"True," her sister agrees. "Scent is often underestimated, when it can be the most evocative."
"They are brilliant with atmosphere," Chandresh remarks to Celia as he joins their conversation, switching her empty glass of champagne with a freshly poured replacement. "Both of them, absolutely brilliant."
"The trick is to make it seem as though none of it is purposeful," Lainie whispers. "To make the artificial feel natural."
"To tie all the elements together," Tara finishes.
It seems to Celia that they provide a similar service within the present company. Celia doubts that these gatherings would have continued so long after the circus began without the Burgess sisters' infectious bubbling laughter. They ask the perfect questions to keep the conversation flowing, warding off any lulls.
And Mr. Barris provides an ideal contrast, serious and attentive, keeping the dynamic of the group in balance.
A movement in the hall catches Celia's eye, and while anyone else might have credited a number of candles or mirrors for the reflection, she knows the cause immediately.
She steps out into the hall unnoticed, slipping out of sight into the shadowed library across from the parlor. It is lit only by a panel of stained glass stretching in a glowing sunset along one wall, sending its warm hue cascading over the closest shelves and letting the rest of the room fall into shadow.
"Can I not have one evening to enjoy myself without you following me?" Celia whispers into the darkness.
"I do not think social engagements of this sort are a proper use of your time," her father replies, the sunset light catching part of his face and the front of his shirt in a distorted column of red.
"You do not get to dictate how I spend every moment of my time, Papa."
"You are losing your focus," Hector replies.
"I cannot lose my focus," Celia says. "Between new tents and embellishments, I actively control a significant part of the circus. Which is closed at the moment, if you hadn't noticed. And the better I know these people, the better I can manipulate what they've already done. They created it, after all."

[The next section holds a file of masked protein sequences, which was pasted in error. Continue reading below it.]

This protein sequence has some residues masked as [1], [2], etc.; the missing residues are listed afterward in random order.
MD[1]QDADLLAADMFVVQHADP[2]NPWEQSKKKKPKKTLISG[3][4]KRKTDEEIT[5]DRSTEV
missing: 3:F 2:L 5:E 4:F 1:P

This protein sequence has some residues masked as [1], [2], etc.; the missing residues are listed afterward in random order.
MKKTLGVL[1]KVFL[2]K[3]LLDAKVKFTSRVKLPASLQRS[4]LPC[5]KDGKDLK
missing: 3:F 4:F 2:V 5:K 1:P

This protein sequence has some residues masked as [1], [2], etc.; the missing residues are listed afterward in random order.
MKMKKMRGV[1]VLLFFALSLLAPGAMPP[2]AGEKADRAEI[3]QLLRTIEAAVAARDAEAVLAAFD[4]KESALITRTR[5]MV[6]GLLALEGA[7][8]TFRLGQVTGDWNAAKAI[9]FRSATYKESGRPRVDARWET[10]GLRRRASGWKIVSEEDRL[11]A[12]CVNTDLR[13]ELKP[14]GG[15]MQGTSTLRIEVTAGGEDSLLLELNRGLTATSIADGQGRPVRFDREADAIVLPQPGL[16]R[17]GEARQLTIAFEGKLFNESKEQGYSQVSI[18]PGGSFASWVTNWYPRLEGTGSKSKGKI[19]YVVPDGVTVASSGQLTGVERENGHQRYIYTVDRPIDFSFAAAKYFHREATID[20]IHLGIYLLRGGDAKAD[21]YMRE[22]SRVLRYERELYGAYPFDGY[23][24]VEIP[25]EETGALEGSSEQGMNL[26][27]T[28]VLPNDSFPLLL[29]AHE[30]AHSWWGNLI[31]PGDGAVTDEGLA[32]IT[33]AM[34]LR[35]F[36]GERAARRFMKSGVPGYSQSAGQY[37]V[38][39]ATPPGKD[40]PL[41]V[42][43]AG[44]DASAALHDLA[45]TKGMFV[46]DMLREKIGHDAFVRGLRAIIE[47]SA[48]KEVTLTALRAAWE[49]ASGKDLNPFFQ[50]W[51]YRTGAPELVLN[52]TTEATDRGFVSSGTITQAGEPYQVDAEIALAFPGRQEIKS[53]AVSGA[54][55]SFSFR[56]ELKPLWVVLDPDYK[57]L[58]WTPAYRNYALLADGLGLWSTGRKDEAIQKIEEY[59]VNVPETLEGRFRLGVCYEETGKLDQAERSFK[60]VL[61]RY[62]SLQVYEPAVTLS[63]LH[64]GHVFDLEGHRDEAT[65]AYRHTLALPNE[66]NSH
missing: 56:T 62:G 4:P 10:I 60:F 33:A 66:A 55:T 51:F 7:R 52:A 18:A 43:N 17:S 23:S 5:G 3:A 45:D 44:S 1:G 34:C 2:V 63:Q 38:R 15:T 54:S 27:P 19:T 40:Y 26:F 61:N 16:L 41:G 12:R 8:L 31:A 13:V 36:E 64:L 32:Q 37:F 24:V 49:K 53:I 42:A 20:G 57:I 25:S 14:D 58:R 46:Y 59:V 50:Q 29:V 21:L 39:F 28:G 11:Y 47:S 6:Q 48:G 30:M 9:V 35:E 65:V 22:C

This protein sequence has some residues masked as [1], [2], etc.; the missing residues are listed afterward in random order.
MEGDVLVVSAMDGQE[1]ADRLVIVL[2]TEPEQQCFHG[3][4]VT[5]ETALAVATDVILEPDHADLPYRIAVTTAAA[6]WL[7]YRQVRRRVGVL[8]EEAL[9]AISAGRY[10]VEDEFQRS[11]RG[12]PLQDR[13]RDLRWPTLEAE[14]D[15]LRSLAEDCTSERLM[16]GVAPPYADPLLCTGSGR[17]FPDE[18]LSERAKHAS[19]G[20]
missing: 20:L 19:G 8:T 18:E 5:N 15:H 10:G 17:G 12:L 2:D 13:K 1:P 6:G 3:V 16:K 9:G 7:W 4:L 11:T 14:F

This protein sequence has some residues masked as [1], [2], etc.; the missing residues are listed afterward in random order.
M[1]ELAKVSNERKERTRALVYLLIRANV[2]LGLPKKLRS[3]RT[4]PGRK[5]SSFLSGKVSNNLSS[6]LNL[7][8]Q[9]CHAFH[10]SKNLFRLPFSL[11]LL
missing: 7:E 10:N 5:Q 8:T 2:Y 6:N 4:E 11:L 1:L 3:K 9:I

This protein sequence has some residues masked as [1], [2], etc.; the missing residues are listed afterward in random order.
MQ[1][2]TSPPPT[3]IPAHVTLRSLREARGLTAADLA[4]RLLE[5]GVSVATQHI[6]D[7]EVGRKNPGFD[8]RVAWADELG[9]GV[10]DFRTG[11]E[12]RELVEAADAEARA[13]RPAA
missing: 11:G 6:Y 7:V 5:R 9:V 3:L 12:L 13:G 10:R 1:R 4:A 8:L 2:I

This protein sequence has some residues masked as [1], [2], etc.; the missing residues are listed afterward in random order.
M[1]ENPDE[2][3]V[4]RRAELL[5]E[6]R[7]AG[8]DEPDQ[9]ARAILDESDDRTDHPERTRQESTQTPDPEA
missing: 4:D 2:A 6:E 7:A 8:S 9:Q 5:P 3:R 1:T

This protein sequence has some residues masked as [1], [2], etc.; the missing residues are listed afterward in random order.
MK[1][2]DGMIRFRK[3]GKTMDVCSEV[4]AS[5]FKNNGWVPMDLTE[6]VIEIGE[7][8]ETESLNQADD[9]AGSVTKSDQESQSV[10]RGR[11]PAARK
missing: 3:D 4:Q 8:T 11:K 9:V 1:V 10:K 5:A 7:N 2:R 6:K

"I suppose that is a valid point," Hector says. Celia suspects he is scowling despite the admission, though it is too dark to tell. "But you'd do well to remember that you have no reason to trust anyone in that room."
"Leave me alone, Papa," Celia says, and sighs.
"Miss Bowen?" a voice says behind her and she turns, surprised to find Chandresh's assistant standing in the doorway, watching her. "Dinner is about to begin, if you would care to join the rest of the guests in the dining room."
"My apologies," Celia says, her eyes darting back to the shadows, but her father has vanished. "I was distracted by the size of the library. I did not think anyone would notice I was missing."
"I am certain that they would," Marco says. "Though I have been distracted by the library, myself, many times."
The charming smile that accompanies the statement catches Celia off guard, as she has rarely seen anything but varying degrees of reserved attentiveness or occasional nervousness on his countenance.
"Thank you for coming to fetch me," she says, hoping that dinner guests talking to themselves while supposedly perusing books without the aid of proper lighting is not an unusual occurrence at la maison Lefèvre.
"They likely suspect you vanished into thin air," Marco responds as they walk through the hall. "I thought perhaps that was not the case."
He holds each door open for her as he escorts her to the dining room.
Celia is seated between Chandresh and Tsukiko.
"This is preferable to spending the evening alone, is it not?" Tsukiko asks, smiling when Celia admits that it is true.
As the courses progress, when she is not distracted by the astounding quality of the food, Celia makes a game of deciphering the relationships between the guests. Reading the way they interact, intuiting the emotions hidden beneath the laughter and conversation, catching the places that gazes linger.
Chandresh's glances at his handsome assistant grow more obvious with each glass of wine, and Celia suspects Mr. Alisdair is well aware of it, though Marco remains a quiet presence at the edge of the room.
It takes her three courses to determine which of the Burgess sisters Mr. Barris favors, but by the time the artfully arranged plates of what appear to be whole pigeons spiced with cinnamon arrive, she is certain, though she cannot tell if Lainie herself knows.
Mme. Padva is called "Tante" by the entire company, though she feels more like a matriarch than merely an aunt. When Celia addresses her as "Madame," everyone turns to look at her in surprise.